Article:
I was traveling over the holidays and one early morning in the airport I noticed a young boy, probably 8 or 9 years old.
He had spiked hair and wore an untucked yet pressed white button down shirt, a down jacket and jeans with leather boots. The man next to him, looking at his phone, was dressed identically. And his hair was sticking up all over too.
They looked adorable, father and son, waiting at the United counter. The father’s eyes were glued to his phone as he scrolled, and scrolled and scrolled. The son was moving about, doing his thing, dancing to his own rhythm that only a young boy can have at 6am before boarding a cross-country flight.
The boy flitted between his mother, who was talking to the ticketing agent, and his father. In one of his passes he stood on his tippy toes and kissed his father’s hand.
The hand holding the phone. The father didn’t look at his son. Didn’t look up from the phone. Didn’t acknowledge the kiss.
He kept scrolling. I hope that’s a really urgent email he’s reading, I thought. I hope it’s from his boss, or the press agency he works for.
Or his mother. I hope-- really, really hope -- it’s not Facebook.
The son danced away, and danced back, planting another kiss on his father’s hand. Not even a flinch or a flicker of a response.
My heart hurt for this young man. Reaching out so lovingly and sweetly to his father, only to be ignored. There was something familiar in the scene before me that poked a tiny jab in the center of my chest.
Perhaps my own little girl self was reliving a moment many years ago when I’d danced around and sought my father’s love only to be rebuffed.
I recalled a passage I read the week before about relationship transactions based on the work of Dr. John Gottman who writes, “a husband and wife are continually making bids for each other’s attention—introducing a conversation topic, implicitly asking a favor, etc.—and the most successful couples are the ones who continually ‘turn toward’ their partners.” In essence, saying “yes” to each other’s requests for attention. I would imagine the same is true for children. And here I was witnessing a request for attention in a very small way, being rebuffed, or at the very least, ignored.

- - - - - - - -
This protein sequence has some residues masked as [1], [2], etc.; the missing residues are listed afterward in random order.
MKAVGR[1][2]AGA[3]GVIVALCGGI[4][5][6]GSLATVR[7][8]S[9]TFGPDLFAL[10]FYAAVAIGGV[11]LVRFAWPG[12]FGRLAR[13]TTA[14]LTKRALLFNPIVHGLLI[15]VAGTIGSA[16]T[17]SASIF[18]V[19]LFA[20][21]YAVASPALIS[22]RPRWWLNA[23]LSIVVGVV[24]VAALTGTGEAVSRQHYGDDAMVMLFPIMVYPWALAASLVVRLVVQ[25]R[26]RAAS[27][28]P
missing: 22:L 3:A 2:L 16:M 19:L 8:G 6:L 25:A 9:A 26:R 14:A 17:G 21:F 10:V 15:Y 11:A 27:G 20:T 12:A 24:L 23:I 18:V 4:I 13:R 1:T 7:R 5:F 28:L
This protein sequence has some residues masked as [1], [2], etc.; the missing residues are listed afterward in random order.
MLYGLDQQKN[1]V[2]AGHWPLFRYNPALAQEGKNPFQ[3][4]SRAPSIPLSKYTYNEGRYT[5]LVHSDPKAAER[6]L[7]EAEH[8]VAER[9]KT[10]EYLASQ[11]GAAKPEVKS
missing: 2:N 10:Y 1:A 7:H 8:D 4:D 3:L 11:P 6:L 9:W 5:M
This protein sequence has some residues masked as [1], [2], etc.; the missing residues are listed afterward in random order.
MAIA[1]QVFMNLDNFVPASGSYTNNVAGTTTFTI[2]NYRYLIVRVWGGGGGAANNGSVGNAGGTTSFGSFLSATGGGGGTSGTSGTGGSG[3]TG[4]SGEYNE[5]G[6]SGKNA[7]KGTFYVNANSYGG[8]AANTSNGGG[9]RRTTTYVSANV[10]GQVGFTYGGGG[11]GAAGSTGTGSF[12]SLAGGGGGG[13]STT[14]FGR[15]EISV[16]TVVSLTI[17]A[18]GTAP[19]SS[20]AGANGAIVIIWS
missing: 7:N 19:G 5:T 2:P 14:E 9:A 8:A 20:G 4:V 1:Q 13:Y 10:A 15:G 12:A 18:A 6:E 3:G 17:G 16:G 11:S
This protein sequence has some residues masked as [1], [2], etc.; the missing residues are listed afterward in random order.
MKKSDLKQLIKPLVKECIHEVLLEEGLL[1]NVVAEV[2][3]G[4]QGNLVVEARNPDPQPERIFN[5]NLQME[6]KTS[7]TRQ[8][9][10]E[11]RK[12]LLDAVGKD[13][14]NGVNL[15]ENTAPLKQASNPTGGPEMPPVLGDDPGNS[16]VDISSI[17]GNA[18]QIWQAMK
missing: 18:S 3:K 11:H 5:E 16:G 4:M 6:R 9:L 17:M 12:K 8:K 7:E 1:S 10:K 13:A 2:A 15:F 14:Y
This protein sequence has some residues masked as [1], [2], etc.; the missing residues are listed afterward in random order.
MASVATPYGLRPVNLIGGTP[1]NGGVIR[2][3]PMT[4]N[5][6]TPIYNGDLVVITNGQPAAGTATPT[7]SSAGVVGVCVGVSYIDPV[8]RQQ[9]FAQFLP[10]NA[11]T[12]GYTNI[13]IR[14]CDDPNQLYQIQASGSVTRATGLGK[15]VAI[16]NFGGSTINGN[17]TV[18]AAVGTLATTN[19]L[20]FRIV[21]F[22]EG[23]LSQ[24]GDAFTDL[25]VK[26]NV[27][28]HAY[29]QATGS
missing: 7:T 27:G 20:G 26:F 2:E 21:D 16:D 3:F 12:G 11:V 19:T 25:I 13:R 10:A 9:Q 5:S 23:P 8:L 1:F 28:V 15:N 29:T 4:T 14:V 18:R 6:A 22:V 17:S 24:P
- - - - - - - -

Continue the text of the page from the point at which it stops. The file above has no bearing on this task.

How often to do we miss these small ways in which others make requests for love, for acknowledgement, for being noticed. This was clearly one of those moments. And I seemed to be the only person on the planet witnessing it.
I coach leaders for a living. And a lot of those leaders are men. With children. And they were, themselves, children. I was intrigued by this interaction for two reasons: the story I can use to illustrate the importance of valuing those brief almost imperceptible moments when their child, or wife, employee or client is making a request. Reminding them to be present, pay attention, read the signs. To notice and acknowledge the need that another person has to be seen, to be heard, to be acknowledged.
And secondly I was intrigued because those I coach were once children, like this young boy, dancing to the beat of their own drum, flitting from parent to parent, making contact, pulling away, finding their place, their grounding. Learning when they can be vulnerable, what is acceptable, where the boundaries are. And facing hard lessons of what actions and behaviors elicit a loving response and what leads to rejection, reproach, withdrawal.
We all learned this. “Be a good mommy’s helper and I will love you” “Be responsible and you can have some freedom” “Be strong or I will ignore you.”
These are etched in our psyche, typically before the age of ten. Just the age I was witnessing in front of me now. The little brain grooves and patterns being formed before my eyes.
I wondered how many kisses had this young man given in hopes of a response? And what was this doing to him to not be seen or responded to? And what is the price everyone will pay down the line? Himself for shutting down, resentment towards his preoccupied father, the inability to be emotionally available in future relationships.
You may think I exaggerate, and of course I am observing but one of many interactions (perhaps there was a meltdown in the car, maybe the man is searching for a flight because they missed a connection?). I do know from experience these small interactions can hold lifetimes of pain. And the unravelling of them can be the unleashing of lifetimes of healing.
In my 25 years working with leaders mining the depths of their emotions and experiences, this lesson has been so crucial and profound:
Our actions matter. How we relate to our children and the people around us in the smallest of ways matters.
So please. Put down the phone. Hug your kid. Respond.
And then come tell me what you learned.